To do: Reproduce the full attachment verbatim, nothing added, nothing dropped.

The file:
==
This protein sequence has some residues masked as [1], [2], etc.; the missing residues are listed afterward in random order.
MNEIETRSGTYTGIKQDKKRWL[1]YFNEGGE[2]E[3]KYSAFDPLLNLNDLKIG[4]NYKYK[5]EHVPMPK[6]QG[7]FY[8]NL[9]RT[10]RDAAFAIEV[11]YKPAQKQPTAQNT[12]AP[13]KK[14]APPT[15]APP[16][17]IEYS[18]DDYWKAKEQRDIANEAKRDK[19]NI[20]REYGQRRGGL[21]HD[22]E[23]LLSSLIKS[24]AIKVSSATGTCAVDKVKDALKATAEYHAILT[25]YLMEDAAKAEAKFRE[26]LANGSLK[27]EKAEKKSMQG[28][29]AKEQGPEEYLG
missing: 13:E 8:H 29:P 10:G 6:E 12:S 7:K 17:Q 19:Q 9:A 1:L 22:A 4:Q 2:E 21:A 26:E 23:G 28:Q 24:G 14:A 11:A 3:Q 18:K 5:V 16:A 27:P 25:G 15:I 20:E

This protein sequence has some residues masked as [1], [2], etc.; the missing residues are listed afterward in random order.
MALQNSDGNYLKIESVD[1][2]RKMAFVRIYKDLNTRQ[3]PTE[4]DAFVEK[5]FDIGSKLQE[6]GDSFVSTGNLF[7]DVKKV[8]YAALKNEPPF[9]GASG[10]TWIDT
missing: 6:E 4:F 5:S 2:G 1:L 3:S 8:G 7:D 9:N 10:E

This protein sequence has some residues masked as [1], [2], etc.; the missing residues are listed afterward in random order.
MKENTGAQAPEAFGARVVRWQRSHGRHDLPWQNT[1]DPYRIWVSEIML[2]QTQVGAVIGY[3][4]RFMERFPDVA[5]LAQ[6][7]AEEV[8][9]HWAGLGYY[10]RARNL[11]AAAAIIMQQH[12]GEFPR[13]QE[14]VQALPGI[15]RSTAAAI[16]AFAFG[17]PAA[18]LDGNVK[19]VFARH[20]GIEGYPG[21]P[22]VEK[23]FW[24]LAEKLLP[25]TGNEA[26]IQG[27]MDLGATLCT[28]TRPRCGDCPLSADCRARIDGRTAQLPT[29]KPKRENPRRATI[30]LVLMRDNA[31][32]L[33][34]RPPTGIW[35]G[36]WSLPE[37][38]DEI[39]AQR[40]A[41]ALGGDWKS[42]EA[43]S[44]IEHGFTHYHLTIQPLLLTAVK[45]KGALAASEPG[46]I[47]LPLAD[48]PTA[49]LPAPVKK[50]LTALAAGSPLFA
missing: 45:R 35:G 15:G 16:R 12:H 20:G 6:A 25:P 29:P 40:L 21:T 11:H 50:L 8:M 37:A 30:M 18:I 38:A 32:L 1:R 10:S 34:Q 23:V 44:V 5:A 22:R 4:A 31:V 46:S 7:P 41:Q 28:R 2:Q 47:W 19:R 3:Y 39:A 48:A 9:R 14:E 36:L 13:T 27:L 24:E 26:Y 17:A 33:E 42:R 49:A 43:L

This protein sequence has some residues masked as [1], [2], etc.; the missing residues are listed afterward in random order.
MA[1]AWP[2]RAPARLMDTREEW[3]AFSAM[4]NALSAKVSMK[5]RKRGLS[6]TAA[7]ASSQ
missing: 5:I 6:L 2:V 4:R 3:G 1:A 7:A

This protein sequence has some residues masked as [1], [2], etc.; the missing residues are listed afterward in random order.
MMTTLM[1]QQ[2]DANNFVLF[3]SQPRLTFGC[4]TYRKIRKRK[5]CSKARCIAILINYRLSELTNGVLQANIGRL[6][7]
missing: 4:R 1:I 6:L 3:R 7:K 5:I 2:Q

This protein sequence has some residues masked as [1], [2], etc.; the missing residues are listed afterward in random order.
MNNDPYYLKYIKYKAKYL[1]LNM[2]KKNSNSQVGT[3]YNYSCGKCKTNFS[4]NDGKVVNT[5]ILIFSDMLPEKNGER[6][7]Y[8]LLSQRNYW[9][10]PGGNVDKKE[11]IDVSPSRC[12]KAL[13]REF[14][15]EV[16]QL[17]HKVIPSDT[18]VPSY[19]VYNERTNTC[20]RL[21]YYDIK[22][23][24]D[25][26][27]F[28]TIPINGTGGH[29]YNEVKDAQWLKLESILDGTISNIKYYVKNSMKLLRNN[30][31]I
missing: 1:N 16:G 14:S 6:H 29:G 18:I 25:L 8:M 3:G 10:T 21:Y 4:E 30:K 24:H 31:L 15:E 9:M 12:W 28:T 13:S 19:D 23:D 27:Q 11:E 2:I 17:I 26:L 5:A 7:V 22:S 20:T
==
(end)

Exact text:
This protein sequence has some residues masked as [1], [2], etc.; the missing residues are listed afterward in random order.
MNEIETRSGTYTGIKQDKKRWL[1]YFNEGGE[2]E[3]KYSAFDPLLNLNDLKIG[4]NYKYK[5]EHVPMPK[6]QG[7]FY[8]NL[9]RT[10]RDAAFAIEV[11]YKPAQKQPTAQNT[12]AP[13]KK[14]APPT[15]APP[16][17]IEYS[18]DDYWKAKEQRDIANEAKRDK[19]NI[20]REYGQRRGGL[21]HD[22]E[23]LLSSLIKS[24]AIKVSSATGTCAVDKVKDALKATAEYHAILT[25]YLMEDAAKAEAKFRE[26]LANGSLK[27]EKAEKKSMQG[28][29]AKEQGPEEYLG
missing: 13:E 8:H 29:P 10:G 6:E 12:S 7:K 17:Q 19:Q 9:A 1:L 22:A 4:Q 2:E 21:A 26:E 23:G 28:Q 24:G 14:A 11:A 3:Q 18:K 5:V 16:A 27:P 25:G 15:I 20:E

This protein sequence has some residues masked as [1], [2], etc.; the missing residues are listed afterward in random order.
MALQNSDGNYLKIESVD[1][2]RKMAFVRIYKDLNTRQ[3]PTE[4]DAFVEK[5]FDIGSKLQE[6]GDSFVSTGNLF[7]DVKKV[8]YAALKNEPPF[9]GASG[10]TWIDT
missing: 6:E 4:F 5:S 2:G 1:L 3:S 8:G 7:D 9:N 10:E

This protein sequence has some residues masked as [1], [2], etc.; the missing residues are listed afterward in random order.
MKENTGAQAPEAFGARVVRWQRSHGRHDLPWQNT[1]DPYRIWVSEIML[2]QTQVGAVIGY[3][4]RFMERFPDVA[5]LAQ[6][7]AEEV[8][9]HWAGLGYY[10]RARNL[11]AAAAIIMQQH[12]GEFPR[13]QE[14]VQALPGI[15]RSTAAAI[16]AFAFG[17]PAA[18]LDGNVK[19]VFARH[20]GIEGYPG[21]P[22]VEK[23]FW[24]LAEKLLP[25]TGNEA[26]IQG[27]MDLGATLCT[28]TRPRCGDCPLSADCRARIDGRTAQLPT[29]KPKRENPRRATI[30]LVLMRDNA[31][32]L[33][34]RPPTGIW[35]G[36]WSLPE[37][38]DEI[39]AQR[40]A[41]ALGGDWKS[42]EA[43]S[44]IEHGFTHYHLTIQPLLLTAVK[45]KGALAASEPG[46]I[47]LPLAD[48]PTA[49]LPAPVKK[50]LTALAAGSPLFA
missing: 45:R 35:G 15:G 16:R 12:H 20:G 6:A 25:P 29:P 40:L 21:T 11:H 50:L 8:M 37:A 30:M 18:I 38:A 32:L 1:R 10:S 34:Q 23:V 44:V 5:A 22:R 4:A 31:V 46:S 7:P 41:Q 28:R 2:Q 47:W 19:R 3:Y 39:A 48:A 9:R 14:E 36:L 13:T 27:L 24:E 26:Y 17:A 33:E 42:R 49:A 43:L

This protein sequence has some residues masked as [1], [2], etc.; the missing residues are listed afterward in random order.
MA[1]AWP[2]RAPARLMDTREEW[3]AFSAM[4]NALSAKVSMK[5]RKRGLS[6]TAA[7]ASSQ
missing: 5:I 6:L 2:V 4:R 3:G 1:A 7:A

This protein sequence has some residues masked as [1], [2], etc.; the missing residues are listed afterward in random order.
MMTTLM[1]QQ[2]DANNFVLF[3]SQPRLTFGC[4]TYRKIRKRK[5]CSKARCIAILINYRLSELTNGVLQANIGRL[6][7]
missing: 4:R 1:I 6:L 3:R 7:K 5:I 2:Q

This protein sequence has some residues masked as [1], [2], etc.; the missing residues are listed afterward in random order.
MNNDPYYLKYIKYKAKYL[1]LNM[2]KKNSNSQVGT[3]YNYSCGKCKTNFS[4]NDGKVVNT[5]ILIFSDMLPEKNGER[6][7]Y[8]LLSQRNYW[9][10]PGGNVDKKE[11]IDVSPSRC[12]KAL[13]REF[14][15]EV[16]QL[17]HKVIPSDT[18]VPSY[19]VYNERTNTC[20]RL[21]YYDIK[22][23][24]D[25][26][27]F[28]TIPINGTGGH[29]YNEVKDAQWLKLESILDGTISNIKYYVKNSMKLLRNN[30][31]I
missing: 1:N 16:G 14:S 6:H 29:G 18:I 25:L 8:M 3:G 10:T 21:Y 4:E 30:K 24:H 31:L 15:E 9:M 12:W 28:T 13:S 19:D 23:D 27:Q 11:E 2:I 17:I 26:L 5:A 7:V 22:S 20:T